On a recent trip to South America, a friend went to a mall to buy a pair of Bluetooth headphones. He asked to see the boxes of two brands that he liked. But when he compared the features, he was shocked. Not only were the exact same features listed, but the box design was so similar that it was likely they were the same product with a different name.
They were probably knock-offs, albeit high-quality ones.
He returned the boxes. He wanted to buy a specific brand, even if it meant going to another store and spending more money.
His brand loyalty is the dream of every business owner, and seasoned marketing professionals create entire campaigns designed to foster these types of commitments.
Brand loyalty happens when customers come to trust the products and services of a certain business over others. This trust can be based on a wide variety of factors, from high quality standards to associations with particularly beloved celebrities, but the result is the same.
Customers with this kind of loyalty are willing to purchase specific brands throughout time, regardless of the marketing campaigns of the competition. They choose a brand name over "the best deal."
What's more, brand loyalty can become a source of pride and even identity for some. There's a level of attachment that happens in the strongest form of this behavior. People with strong brand loyalty will even encourage their friends and family to buy the same products within the brand. They're consumers and advocates of the specific brand for life.
10 Excellent Examples of Brand Loyalty
Apple is at the top of every brand loyalty list, and for good reason. A recent SellCell.com survey discovered that more than 90% of iPhone users were planning on buying another iPhone when the time comes for an upgrade.
While Samsung also has healthy brand loyalty, it's Apple products that are associated with a certain quality and creative professionals identified with the sleek styling and user-friendly interface.
You're certainly more likely to find someone with an Apple logo sticker on their bumper than an Android logo. Apple uses its position as a market leader to gain loyalty, even if it means people must stand outside stores in long lines for hours for the newest product release.
While Nike's famous swoosh and "Just Do It" tagline makes it one of the most known brands in the world, it also has one of the most loyal customer bases. Brand recognition is important, but this company is a winner for connecting with the athletes their target audience admires.
Just look at basketball superstar Michael Jordan. At the height of his career, he was so popular that young athletes believed his shoes were part of his success. That translates today into dozens of other celebrities endorsing Nike.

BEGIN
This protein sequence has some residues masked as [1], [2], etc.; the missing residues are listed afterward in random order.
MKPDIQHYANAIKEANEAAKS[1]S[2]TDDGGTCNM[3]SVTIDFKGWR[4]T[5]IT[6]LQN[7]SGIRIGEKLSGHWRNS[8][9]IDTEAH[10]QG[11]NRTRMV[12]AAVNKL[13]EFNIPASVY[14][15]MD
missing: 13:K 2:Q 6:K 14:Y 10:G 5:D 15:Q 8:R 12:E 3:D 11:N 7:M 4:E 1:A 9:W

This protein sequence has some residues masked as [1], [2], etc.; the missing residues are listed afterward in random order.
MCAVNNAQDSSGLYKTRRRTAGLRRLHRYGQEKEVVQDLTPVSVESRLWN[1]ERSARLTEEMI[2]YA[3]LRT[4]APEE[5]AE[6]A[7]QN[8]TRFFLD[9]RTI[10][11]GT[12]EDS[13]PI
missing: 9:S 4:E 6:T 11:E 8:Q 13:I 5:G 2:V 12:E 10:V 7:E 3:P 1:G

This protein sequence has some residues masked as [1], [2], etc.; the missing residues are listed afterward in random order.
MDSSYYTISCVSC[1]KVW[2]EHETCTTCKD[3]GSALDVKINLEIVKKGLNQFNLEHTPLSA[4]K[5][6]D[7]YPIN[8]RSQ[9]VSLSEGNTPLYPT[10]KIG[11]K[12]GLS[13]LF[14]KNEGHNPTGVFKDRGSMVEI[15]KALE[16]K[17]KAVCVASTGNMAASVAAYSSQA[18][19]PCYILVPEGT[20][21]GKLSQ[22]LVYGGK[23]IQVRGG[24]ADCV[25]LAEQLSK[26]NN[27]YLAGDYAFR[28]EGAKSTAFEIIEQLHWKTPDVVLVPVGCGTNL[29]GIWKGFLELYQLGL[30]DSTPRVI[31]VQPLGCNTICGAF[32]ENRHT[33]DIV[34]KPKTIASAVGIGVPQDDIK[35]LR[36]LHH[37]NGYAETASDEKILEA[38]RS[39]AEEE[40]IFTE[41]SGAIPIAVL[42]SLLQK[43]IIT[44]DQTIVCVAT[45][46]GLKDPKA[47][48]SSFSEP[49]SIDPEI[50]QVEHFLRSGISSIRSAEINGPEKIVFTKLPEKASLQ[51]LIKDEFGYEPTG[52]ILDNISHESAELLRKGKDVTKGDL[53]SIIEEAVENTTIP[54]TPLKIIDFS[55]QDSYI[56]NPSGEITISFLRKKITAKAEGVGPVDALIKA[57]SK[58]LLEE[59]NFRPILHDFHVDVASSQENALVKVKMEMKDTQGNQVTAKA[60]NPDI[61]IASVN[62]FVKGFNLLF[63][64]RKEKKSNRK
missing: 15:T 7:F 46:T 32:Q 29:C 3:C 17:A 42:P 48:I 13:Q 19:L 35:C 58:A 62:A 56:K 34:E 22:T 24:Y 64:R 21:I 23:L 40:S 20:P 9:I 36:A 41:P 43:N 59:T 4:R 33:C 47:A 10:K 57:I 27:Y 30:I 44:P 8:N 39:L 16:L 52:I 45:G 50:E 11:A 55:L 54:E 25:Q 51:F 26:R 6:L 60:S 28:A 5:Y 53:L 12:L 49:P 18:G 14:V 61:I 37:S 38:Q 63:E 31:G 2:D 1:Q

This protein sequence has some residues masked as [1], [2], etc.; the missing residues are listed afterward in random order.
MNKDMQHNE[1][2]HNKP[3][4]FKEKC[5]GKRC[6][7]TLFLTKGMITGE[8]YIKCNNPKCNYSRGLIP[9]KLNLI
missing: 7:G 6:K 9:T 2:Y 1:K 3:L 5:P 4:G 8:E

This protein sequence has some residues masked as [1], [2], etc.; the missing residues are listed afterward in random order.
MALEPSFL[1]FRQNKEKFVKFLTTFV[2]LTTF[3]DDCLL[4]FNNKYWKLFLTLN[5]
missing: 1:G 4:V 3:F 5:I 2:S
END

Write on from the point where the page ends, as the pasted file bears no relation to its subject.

The brand loyalty here is based less on quality and more on image, making it work as one of the great brand loyalty examples.
Not everyone agrees with their values, but that's what Chick-Fil-A has built its brand loyalty upon. Instead of simply marketing their chicken sandwiches, this company instead pushes their work within local communities.
From being closed on Sundays in honor of certain religious traditions to providing giveaways to charities, the brand strives to share what's important to their customers.
On top of that, their cow mascots, who misspell "eat more chicken," underscore the family nature of the company. Even subconsciously, they make parents more likely to stop by with hungry kids in tow.
Does Coca-Cola really taste that much different from a Pepsi? To many, those are fighting words. Yet, the same basic Coca-Cola carbonated beverage can taste different, and even contain different ingredients, throughout the world. That doesn't stop their loyal customers.
Unlike other beverage brands, Coca-Cola has mastered the art of nostalgia as a means to increase brand loyalty. From the classic logo design to the simple longevity of production, people connect the drink with the "good old days."
Even when they introduce failed products like New Coke, their customers are so loyal that they'll come back for more.
Although a cup of regular filter coffee at Starbucks can cost four times more than coffee from a gas station or deli around the corner, there are still lines of people in the stores and the drive-through.
While the brand's simple, urban styling helps, it's the My Starbucks Rewards program that really attracts their customer base. It's one of the best brand loyalty programs going.
This program lets customers order through the app on their phone to save time, get free refills on filter coffee, and receive discounts after accumulating "stars." There are even "double-star days," which is double the motivation to stay loyal.